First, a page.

This may seem like a juvenile topic - something only teenagers struggle with. But I can assure you, I am 30 years old and this damaging dichotomy never seems to go away.
Being pretty, on the thin side and of above-average height has put me in the model-esque category. Since I was small, for better or for worse, I have been complimented on my looks much more than other qualities. As a result, I have attached a lot of my identity to this. On the other hand, my mind moves at an extremely fast pace, I am unnervingly verbose and extremely opinionated. While this paragraph is likely to induce eye-rolls the world over, woe, really is me. Here's why...
People like to put people in boxes and life is easier when you are easily peggable. Being a hybrid of any kind makes this difficult. Like many mixed-race actors complain of being too white to play black parts and too black to play white parts, I am often made to feel too smart to be perceived as hot and too hot to be acknowledged as smart.
At dinners with my partner's friends who work in finance or consultancy, no one ever asks about my work. I sit there sipping my wine and trolling through Instagram fulfilling the projected prophecy of the pretty girlfriend who "works" in fashion. If I pipe up about something and make a good point, there's always a confused stare.
This confusion also replicates itself within the fashion world divisions and hierarchies. My Joan Didion-lookalike contemporaries in journalism tend to dress on the conservative side complete with the thick bookish frames, and at events, I know I fall flat of looking like a "serious journalist". I have asked some of these serious-journalist women to mentor me, and despite the most earnest letters and sharpest samples of my work, I have not received the guidance I seek. Call me neurotic, but I know it's because they don't see themselves in my polished feminine appearance.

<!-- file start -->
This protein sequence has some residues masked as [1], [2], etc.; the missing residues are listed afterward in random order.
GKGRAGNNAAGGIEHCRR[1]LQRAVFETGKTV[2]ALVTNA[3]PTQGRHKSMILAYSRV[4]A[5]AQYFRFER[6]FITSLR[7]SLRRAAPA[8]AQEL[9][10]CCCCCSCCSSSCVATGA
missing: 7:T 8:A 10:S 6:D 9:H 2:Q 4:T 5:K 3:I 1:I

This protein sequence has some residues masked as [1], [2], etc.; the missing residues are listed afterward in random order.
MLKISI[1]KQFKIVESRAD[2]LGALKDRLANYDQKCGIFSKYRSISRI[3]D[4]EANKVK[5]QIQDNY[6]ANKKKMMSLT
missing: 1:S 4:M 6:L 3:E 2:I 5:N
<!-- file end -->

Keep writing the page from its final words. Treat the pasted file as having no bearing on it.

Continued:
Meanwhile, male friends (and my mother) have been reminding me all throughout my twenties that the type of masculine men I like don't like "complicated" women like myself. They like hot women who are easy to be around and won't challenge their thinking. Thankfully I found someone that refutes this whole theory. He is exactly what I wanted and I can be myself around him, but the fact that these seeds has been planted many times always leaves me second-guessing myself. I wonder if I should have just agreed with him about the political statement he made at dinner that I found totally bonkers. Maybe he didn't need to hear my ideas about the best therapy for anxiously attached adults. Is he turned off now? Let me amp up that eyeliner to compensate.
The cards one is given makes each woman's path different, but at one point, because of this black-or-white thinking that plagues society, we all feel we have to choose between being the hot girl or the smart girl. If you've always been intellectual, trying sexy on for size feels like a betrayal. If you've always been topping the 'hottest' lists, you're not used to speaking your mind because people rarely listen.
But we must stop polarizing ourselves to beat this binary perspective and make things better for the next generation of women. We must be the role models and archetypes we never had. I remember the relief I felt when I met my first hot-and-smart woman. She was the professor for my Intro to Psychology class. I found the class fascinating, she was engaging, gave the most relatable examples, talked about neuroscience and never bored us. She was as whippet-thin as any fashion editor, dressed in monochrome, had an incredible tan and the perfect honeyed balayage and blowout to boot. She was the woman I wanted to be.
Slowly, more hot-and-smart women are making noise. Models such as Karlie Kloss with her 'Kode with Klossy' initiative and Cameron Russell, who has been uncharacteristically outspoken about many issues in the fashion industry are breaking these barriers. But at the end of the day, it starts with each and every woman being exactly who she is. Wearing the miniskirt she wants and debating her cause. Feminism has been about women's right to choose, but really, this is the one choice we women should not have to make.